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POPKINS v. ZAGEL

June 19, 1985

ROBERT J. POPKINS, PLAINTIFF,
v.
JAMES B. ZAGEL, DIRECTOR OF DEPARTMENT OF LAW ENFORCEMENT OF THE STATE OF ILLINOIS; JOSEPH E. GINTER, DEPUTY DIRECTOR OF DEPARTMENT OF LAW ENFORCEMENT OF THE STATE OF ILLINOIS; AND THE DEPARTMENT OF LAW ENFORCEMENT OF THE STATE OF ILLINOIS, DEFENDANTS.



The opinion of the court was delivered by: Reynolds, Chief Judge, Sitting by Designation.

  FINDINGS OF FACT, CONCLUSIONS OF LAW, AND ORDER

In this action under the United States Constitution and various federal statutes, the plaintiff charges that his statutory termination at age 60 from his position as an Illinois State Trooper constitutes illegal age discrimination and violates his right to equal protection. A bench trial before the Honorable J. Waldo Ackermann was held on September 26, 1984. Judge Ackerman passed away prior to filing findings of fact and conclusions of law, and consequently, the parties are entitled to a new trial pursuant to Fed.R.Civ.P. 63. Arrow-Hart, Inc. v. Philip Carey Co., 552 F.2d 711 (6th Cir. 1977). The parties have agreed, however, to submit the entire transcript of proceedings held on September 26, 1984, to this Court for the issuance of findings of fact and conclusions of law pursuant to Fed.R.Civ.P. 52. By the same written stipulation, the parties have waived oral argument.

FINDINGS OF FACT

1. Robert J. Popkins was born June 24, 1923. He was hired by the Illinois Department of Law Enforcement, Division of State Police, on December 15, 1957, and served as a trooper until he was forced to retire on June 24, 1983, his sixtieth birthday.

2. The Illinois Department of Law Enforcement, Division of State Police, forced Popkins to retire pursuant to Ill.Rev.Stat. 1983, ch. 121, § 307.12-1, which provides: "No person may be retained in service as a state policeman after he has reached 60 year of age."

3. Illinois State Troopers are responsible for the patrol of highways, regulation, and enforcement of vehicle and criminal laws, accident and criminal investigations, arrests, searches, and the provision of first aid to ill/injured persons. A trooper must perform these duties in all types of weather conditions, and the working conditions include responding to hazardous situations, accident scenes, and service calls, some of which require physical effort in lifting and handling heavy materials, and in subduing or pursuing individuals who resist arrest.

4. At the time of his retirement, Popkins held the position of Public Information Officer for District Number 1. A Public Information Officer is required to be a state trooper and wear the uniform, including a weapon, but does not work as a highway patrol officer. A Public Information Officer releases news items and makes public appearances before school and civic groups.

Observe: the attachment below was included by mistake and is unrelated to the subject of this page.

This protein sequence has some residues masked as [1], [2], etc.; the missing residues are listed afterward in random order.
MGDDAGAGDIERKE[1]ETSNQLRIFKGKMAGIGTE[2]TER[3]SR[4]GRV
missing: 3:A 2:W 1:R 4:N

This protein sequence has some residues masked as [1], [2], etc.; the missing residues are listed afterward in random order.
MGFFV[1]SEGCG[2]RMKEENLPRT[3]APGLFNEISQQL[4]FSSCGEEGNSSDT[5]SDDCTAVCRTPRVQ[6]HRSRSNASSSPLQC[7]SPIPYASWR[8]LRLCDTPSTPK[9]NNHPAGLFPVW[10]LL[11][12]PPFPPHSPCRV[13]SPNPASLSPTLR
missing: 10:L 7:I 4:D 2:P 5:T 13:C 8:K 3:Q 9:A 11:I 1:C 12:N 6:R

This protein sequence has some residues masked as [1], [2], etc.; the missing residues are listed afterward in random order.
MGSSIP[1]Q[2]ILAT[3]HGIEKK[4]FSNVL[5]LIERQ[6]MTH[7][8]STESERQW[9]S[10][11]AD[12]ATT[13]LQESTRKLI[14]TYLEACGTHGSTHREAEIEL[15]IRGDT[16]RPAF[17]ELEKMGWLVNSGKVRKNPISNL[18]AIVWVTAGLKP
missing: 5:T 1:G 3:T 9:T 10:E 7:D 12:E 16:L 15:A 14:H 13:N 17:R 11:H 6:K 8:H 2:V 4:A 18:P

5. Public Information Officers are required to carry out the responsibilities of the Department of Law Enforcement, including enforcement of traffic laws and responding to accidents as they travel throughout their district, and they must make themselves immediately available to the District Commander in emergency or disaster situations. The Department retains discretion to transfer Public Information Officers into any other position.

6. Popkins served as Public Information Officer for over six years, and was never called upon to respond to an emergency or disaster situation.

7. Prior to his forced retirement, Popkins was required to take, and passed, a physical examination on June 22, 1983. The test was administered by the Department of Law Enforcement and included various physical tests such as touching one's toes, picking up a person off the floor, and walking or running a mile and a half. A medical examination is not required.

8. The purpose of the Illinois statute requiring state police to retire at age 60 is to protect the public by assuring the physical preparedness of its uniformed police.

9. An individual's physical ability declines with age. One measure of an individual's physical ability is their aerobic capacity, which measures the amount of oxygen a body can absorb. Based upon the most strenuous aspects of a state trooper's job, a trooper should have an aerobic capacity of 3.0 liters of oxygen per minute. Aerobic capacity decreases with age, and the average 60 year old has an aerobic capacity of 2.1 or 2.2 liters per minute. Regular, vigorous exercise can only inprove aerobic capacity by 10 to 15%.

10. Coronary artery occlusion, which restricts the flow of blood to the heart, could cause an individual exposed to high levels of physical exertion to suffer a heart attack. By age 60, approximately 70% of men have significant coronary artery disease in the form of obstruction of at least one coronary artery to a degree of at least 50%. There is no practicable means to detect the presence of coronary artery occlusion in asymptomatic individuals. At age 55 and over, age is the most significant factor in predicting the presence or absence of coronary artery occlusion.

11. Robert J. Popkins filed this lawsuit on June 16, 1983. He notified the Secretary of Labor of his intent to file suit by filing a complaint with the Equal ...


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